My main point is that with the nissan micra slightly hotted up it could match the camry to 100, yet by the same token a 200sx with a pussy launch would fair about the same - anything beyond this and you risk losing your license. In addition to this, the nissan micra has much lower gear ratios meaning that you can be utilising all available power through lower ratios, thus accelerating faster and possibly entering the area of a poorly launched 200sx with ratios unsuited to zippy city go-and-whoa style driving. Several times in the 200sx I would be frustrated during short 0-60kmh drags against standard 4cylinder cars with 18 year old revheads in them because they may well be right beside me all the way to 60kmh (say I didn't want to spin the wheels too much to avoid attracting unwanted attention and didn't want to go much beyond 60kmh as I'm so used to red and blue lights appearing out of what seemed to be nowhere). It was these kind of little city races that the 200sx was not worth the money. Sure it was a clean powerful sportscar that I couldn't get enough of, but an expensive one to insure when you can't be assured of winning stupid little races like these. On a dragstrip or a racetrack with some possibly wider tyres then no worries - of course thats a different story, but NSW roads are far from that.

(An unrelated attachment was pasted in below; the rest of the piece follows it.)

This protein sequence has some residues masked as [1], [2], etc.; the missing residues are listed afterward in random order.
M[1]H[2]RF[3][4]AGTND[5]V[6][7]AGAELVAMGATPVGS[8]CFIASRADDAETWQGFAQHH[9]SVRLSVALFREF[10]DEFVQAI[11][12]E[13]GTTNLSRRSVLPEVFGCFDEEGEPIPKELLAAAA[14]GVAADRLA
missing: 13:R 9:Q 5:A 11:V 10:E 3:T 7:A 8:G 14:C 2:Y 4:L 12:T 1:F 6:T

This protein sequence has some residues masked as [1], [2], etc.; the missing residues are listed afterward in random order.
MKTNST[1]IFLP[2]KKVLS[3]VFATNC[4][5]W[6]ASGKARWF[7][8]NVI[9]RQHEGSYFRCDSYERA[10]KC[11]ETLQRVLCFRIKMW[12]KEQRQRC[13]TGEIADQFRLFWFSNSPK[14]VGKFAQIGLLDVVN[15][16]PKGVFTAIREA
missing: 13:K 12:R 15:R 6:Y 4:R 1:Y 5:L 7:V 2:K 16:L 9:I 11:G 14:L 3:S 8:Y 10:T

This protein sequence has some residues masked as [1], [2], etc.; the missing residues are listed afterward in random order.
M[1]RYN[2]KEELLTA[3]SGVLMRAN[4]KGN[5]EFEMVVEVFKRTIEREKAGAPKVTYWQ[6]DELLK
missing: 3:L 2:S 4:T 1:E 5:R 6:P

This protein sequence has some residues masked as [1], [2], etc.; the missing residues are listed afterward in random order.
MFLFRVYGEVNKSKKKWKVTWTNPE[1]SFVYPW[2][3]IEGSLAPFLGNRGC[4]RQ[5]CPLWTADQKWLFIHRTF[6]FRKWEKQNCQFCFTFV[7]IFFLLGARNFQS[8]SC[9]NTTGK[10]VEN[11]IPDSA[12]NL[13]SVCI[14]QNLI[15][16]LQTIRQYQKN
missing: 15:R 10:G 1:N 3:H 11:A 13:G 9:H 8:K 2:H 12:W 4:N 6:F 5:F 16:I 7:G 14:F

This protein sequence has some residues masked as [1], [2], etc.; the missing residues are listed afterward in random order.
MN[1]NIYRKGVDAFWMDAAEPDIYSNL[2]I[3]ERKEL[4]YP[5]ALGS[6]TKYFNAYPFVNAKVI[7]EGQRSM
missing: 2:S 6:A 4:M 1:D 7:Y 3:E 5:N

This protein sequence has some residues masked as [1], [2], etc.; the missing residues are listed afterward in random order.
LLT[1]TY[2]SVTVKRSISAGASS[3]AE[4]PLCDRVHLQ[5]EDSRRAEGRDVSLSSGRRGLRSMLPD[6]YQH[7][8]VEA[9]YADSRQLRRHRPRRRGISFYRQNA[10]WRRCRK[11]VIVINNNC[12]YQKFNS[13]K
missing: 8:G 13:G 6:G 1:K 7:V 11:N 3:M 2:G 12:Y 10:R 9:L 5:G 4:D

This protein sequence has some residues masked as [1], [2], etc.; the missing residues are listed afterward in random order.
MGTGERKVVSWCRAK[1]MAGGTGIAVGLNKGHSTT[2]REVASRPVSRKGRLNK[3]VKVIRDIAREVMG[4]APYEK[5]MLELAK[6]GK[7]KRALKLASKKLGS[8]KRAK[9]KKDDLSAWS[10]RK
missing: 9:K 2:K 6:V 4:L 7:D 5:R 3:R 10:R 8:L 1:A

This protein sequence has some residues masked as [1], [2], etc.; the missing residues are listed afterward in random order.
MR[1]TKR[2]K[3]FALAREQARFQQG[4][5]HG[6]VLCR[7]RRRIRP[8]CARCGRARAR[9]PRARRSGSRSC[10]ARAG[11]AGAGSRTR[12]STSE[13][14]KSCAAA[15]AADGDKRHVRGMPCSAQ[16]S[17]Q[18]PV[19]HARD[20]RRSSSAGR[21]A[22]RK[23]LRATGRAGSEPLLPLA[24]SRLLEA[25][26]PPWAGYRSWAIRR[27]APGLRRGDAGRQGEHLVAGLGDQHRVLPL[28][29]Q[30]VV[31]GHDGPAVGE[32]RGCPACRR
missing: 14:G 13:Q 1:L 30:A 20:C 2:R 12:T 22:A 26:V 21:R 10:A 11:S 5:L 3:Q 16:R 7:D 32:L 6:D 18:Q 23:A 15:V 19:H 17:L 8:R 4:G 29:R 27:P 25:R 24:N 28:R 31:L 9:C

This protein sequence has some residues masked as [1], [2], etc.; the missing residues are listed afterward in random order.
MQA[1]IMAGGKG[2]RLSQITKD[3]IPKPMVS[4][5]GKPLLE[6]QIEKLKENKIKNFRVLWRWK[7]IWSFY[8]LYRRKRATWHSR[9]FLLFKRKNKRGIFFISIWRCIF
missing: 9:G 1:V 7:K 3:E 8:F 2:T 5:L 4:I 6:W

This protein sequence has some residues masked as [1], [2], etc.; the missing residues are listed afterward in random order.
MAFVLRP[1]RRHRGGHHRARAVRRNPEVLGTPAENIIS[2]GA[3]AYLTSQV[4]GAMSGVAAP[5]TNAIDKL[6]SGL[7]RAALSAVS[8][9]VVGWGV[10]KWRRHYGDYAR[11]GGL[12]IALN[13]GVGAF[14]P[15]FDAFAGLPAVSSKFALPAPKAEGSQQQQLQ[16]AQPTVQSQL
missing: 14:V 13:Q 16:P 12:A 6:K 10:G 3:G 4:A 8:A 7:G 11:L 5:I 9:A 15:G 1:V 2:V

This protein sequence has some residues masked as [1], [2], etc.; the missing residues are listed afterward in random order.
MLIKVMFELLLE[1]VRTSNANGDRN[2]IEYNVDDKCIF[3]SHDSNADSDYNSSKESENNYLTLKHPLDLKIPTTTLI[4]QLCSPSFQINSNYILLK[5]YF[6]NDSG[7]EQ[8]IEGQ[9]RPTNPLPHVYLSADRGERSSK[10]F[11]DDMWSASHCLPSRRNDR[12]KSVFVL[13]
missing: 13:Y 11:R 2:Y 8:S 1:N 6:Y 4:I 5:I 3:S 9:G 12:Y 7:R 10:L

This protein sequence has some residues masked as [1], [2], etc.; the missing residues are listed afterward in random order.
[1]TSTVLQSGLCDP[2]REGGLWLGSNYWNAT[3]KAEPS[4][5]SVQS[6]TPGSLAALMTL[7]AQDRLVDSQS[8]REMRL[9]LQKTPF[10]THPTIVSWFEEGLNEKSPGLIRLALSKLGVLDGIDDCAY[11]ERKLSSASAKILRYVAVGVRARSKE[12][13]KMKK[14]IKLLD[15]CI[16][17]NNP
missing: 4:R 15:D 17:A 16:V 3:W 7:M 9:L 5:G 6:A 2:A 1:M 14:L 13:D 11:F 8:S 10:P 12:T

All in all I guess it was these above factors as well as the nissan micra's amazing potential and ease of decent power gain that brought me back to buying a second nissan micra and starting the whole thing all over again! I didn't have a single complaint about my old micra when I sold it apart from wishing that I got power steering. This time however I have one distinct advantage - "been there done that". I know exactly what I'm going to do to the car and the best way to go about it but additionally I have some more exciting performance modifications in mind..